“Universal Design: Beyond the exclusive “Barrier-Free” labels”

Fiona Tan

Seeing red: an unfortunately all-too-common sight waiting for someone, often not a wheelchair user, to emerge from the universal bathroom.
Image shows the door of a universal bathroom. It is closed, presumably with someone using it.

Staring at the red keyhole intensely as if willing it to turn green, several sarcastic quips had formulated in my mind. Perhaps I would enlighten the emerging non-disabled person that the symbol on the door meant that it was for wheelchair-users, not simply a caricature of a person who is well-endowed in the pelvic region.[1] After ten minutes during which no one had emerged or entered the empty toilets nearby which unfortunately had doors too narrow for my wheelchair to pass through, a person emerged without any visible walking difficulties. My throat constricted. I was reduced to wide-eyed glaring, which had the same impact on the emerging figure as my earlier intense staring at the keyhole – none whatsoever. (more…)

Read Full Post »

“Cripping the Church: A Personal Reflection on Disability and Religion”

Jacqueline Woo

Image is a screenshot from a special needs ministry at a Church in Singapore featuring the words on the left “Special Needs Ministry, 8.30am, Every Sunday, Auditorium 4-7 (Faithfulness)”. On the right of the words, a boy in a blue t-shirt kisses the forehead of a lady.

It is often assumed that a writer on the topic of disability would have had a deep and intimate experience with the human condition, whether personally, or through a loved one in the family or a circle of close friends. For me, it is indeed the case.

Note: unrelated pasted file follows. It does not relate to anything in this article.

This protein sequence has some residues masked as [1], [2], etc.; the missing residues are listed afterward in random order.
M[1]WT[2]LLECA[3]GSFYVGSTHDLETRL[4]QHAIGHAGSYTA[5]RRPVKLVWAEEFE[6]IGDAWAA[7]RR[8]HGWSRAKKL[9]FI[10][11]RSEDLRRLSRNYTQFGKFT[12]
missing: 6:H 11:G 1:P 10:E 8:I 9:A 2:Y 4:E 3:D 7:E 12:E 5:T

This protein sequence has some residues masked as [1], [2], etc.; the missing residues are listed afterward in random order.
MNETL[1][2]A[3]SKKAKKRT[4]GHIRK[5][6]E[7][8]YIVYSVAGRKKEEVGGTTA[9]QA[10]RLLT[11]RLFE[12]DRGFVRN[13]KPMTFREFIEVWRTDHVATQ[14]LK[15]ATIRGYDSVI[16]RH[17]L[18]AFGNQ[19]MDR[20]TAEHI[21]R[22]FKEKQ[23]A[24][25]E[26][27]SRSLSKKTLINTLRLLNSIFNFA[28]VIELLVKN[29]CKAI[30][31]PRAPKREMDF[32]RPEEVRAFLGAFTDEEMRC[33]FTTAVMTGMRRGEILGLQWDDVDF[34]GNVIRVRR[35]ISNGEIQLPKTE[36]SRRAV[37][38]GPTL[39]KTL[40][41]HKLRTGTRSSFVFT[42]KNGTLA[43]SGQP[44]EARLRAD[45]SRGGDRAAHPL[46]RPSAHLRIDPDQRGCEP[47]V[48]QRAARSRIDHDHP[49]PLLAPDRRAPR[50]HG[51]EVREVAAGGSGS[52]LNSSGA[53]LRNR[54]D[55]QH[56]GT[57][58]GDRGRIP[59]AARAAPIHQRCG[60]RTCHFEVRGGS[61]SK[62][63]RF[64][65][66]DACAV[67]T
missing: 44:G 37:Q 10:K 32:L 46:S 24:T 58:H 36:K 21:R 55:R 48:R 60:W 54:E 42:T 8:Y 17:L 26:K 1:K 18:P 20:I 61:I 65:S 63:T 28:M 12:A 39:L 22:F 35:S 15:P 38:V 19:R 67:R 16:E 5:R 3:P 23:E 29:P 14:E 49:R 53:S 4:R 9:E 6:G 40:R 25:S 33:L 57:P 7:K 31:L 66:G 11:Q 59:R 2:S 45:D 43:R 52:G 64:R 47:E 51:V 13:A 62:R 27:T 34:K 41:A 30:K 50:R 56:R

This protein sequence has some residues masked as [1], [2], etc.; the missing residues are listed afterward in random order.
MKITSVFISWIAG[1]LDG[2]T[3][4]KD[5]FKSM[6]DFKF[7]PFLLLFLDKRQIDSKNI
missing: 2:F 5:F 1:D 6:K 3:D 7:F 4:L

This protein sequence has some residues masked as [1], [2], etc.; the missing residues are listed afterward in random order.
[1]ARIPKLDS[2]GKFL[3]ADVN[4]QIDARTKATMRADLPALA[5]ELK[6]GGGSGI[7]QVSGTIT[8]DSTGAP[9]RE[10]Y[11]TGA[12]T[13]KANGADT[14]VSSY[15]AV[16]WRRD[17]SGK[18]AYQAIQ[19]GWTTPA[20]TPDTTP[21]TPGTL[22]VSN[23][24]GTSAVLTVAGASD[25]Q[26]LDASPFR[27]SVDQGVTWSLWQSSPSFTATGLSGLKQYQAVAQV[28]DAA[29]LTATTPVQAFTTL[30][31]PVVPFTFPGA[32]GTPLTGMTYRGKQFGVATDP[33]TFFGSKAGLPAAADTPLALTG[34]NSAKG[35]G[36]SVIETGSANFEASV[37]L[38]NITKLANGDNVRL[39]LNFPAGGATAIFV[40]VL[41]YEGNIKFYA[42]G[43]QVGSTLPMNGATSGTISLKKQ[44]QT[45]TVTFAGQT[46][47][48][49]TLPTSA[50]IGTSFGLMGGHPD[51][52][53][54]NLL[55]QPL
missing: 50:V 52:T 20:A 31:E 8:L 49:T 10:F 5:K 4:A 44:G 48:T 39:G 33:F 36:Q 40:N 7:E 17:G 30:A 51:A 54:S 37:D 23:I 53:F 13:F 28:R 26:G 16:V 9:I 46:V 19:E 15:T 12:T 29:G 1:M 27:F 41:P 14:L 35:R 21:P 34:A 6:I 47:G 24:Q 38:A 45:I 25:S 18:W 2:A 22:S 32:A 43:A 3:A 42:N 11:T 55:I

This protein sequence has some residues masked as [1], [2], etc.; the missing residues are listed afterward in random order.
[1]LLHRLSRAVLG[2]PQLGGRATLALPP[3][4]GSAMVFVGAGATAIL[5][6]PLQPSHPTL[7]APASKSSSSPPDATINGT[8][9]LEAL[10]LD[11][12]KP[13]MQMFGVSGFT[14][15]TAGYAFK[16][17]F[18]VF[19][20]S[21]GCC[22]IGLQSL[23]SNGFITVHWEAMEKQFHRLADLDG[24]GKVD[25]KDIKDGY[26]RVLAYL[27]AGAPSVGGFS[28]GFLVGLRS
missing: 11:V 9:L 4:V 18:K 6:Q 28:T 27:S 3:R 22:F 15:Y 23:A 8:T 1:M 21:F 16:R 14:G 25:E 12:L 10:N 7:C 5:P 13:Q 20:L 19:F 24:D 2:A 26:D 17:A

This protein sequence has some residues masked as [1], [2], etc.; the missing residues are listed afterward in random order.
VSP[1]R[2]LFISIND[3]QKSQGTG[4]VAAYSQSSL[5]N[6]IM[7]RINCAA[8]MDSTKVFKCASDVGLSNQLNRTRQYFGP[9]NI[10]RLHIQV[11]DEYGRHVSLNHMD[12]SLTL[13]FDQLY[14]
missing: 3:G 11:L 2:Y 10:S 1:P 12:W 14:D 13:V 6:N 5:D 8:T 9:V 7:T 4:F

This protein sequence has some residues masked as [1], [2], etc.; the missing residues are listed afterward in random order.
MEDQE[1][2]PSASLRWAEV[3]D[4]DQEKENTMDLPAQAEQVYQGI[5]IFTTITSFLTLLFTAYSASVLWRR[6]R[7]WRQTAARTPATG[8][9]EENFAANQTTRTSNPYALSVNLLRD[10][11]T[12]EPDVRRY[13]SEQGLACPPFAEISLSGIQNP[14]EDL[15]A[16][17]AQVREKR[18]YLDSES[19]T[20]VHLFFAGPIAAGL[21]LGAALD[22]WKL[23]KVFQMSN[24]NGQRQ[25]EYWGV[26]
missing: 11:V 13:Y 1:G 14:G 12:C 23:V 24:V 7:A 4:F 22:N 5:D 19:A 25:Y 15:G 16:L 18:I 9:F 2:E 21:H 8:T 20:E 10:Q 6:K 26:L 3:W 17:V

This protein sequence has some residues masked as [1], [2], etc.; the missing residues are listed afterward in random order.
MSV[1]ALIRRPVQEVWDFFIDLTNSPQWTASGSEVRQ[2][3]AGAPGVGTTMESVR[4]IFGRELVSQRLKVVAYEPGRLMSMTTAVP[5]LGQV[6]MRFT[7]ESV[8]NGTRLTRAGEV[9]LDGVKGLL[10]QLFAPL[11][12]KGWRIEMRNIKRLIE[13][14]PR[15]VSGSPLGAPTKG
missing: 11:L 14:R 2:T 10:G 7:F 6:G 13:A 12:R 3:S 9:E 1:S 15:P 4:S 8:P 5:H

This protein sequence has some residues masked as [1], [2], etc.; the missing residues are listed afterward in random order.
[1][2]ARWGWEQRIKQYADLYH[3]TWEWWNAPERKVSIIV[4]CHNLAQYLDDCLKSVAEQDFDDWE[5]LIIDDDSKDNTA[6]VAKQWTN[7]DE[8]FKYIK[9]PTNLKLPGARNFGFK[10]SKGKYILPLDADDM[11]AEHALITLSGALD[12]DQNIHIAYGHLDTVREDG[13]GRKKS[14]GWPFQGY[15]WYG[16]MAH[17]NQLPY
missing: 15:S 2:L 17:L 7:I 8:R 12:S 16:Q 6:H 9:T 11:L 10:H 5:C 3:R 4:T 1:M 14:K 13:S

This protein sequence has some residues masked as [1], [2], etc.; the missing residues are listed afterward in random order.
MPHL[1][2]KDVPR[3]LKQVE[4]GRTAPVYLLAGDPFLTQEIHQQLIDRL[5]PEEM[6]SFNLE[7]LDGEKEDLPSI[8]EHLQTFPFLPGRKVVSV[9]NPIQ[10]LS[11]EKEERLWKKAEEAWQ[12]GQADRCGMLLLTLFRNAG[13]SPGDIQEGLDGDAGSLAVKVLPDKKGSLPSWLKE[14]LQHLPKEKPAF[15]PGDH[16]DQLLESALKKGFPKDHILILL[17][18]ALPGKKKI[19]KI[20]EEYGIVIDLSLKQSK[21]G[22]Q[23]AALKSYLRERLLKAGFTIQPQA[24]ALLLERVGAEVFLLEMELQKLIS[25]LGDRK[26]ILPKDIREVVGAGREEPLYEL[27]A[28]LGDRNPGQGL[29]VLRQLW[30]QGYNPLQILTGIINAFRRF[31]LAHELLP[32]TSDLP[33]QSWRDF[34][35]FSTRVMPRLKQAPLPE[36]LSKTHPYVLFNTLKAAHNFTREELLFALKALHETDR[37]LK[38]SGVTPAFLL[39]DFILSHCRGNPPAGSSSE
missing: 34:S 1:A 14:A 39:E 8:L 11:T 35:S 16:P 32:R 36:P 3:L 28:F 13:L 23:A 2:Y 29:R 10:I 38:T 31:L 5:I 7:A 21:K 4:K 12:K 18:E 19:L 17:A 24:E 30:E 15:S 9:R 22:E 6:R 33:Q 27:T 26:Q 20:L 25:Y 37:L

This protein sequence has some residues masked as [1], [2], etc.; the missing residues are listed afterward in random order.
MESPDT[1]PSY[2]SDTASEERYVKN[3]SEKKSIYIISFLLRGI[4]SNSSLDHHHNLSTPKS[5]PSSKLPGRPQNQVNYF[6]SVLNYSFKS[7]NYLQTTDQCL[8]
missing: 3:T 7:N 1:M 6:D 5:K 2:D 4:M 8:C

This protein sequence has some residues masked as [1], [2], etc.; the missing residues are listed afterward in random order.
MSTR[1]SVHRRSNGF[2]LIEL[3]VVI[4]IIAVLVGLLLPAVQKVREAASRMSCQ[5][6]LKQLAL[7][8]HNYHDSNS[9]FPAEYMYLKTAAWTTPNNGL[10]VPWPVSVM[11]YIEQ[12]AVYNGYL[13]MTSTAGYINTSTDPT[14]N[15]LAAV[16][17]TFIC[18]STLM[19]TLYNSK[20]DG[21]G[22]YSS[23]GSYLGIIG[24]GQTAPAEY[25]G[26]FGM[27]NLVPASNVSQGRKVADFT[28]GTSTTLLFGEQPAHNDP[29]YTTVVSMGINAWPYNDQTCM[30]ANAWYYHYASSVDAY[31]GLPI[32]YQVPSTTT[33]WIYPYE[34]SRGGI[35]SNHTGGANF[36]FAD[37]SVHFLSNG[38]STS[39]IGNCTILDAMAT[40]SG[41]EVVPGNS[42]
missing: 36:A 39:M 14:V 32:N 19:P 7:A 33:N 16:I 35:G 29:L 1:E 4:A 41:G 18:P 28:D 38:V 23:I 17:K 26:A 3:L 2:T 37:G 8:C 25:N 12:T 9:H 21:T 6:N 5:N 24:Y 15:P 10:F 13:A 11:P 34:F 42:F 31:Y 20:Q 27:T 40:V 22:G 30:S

I have a neurological movement disorder, characterised mainly by strong involuntary movements, since the age of three or four. It started with a limping gait and frequent grouses of fatigue, along with a puzzling strain on my vocal cords. As medical check-ups and tests went underway, my family and I began to realise that this was no ordinary fleeting condition. Instead, it would have profound and chronic implications on every aspect of my life in the years to come. (more…)

Read Full Post »

“Looking at ‘d’ art: Fab or fad?”

Alvan Yap

I have a disability; in fact, it’s “official”, as evinced by my transport concession card with the SG Enable logo on it. For years, I held an editorial job; in fact, I worked on fiction and poetry books, which presumably pinned me squarely in the literary arts field. Yet I do not remember having ever encountered or entertained the notion of “disability arts” until last year. In fact, I had never thought about it.

So am I part of the disability arts community? How is disability arts different from mainstream arts anyway? What value can disabled artists bring to the larger arts community? Is there a disability arts movement in Singapore in the first place? Well, I don’t really know. Still, after giving it some thought, let me discuss disability arts as a layperson, albeit one who has dipped various toes into assorted arts puddles – as a writer, editor, dramaturg and photographer. (more…)

Read Full Post »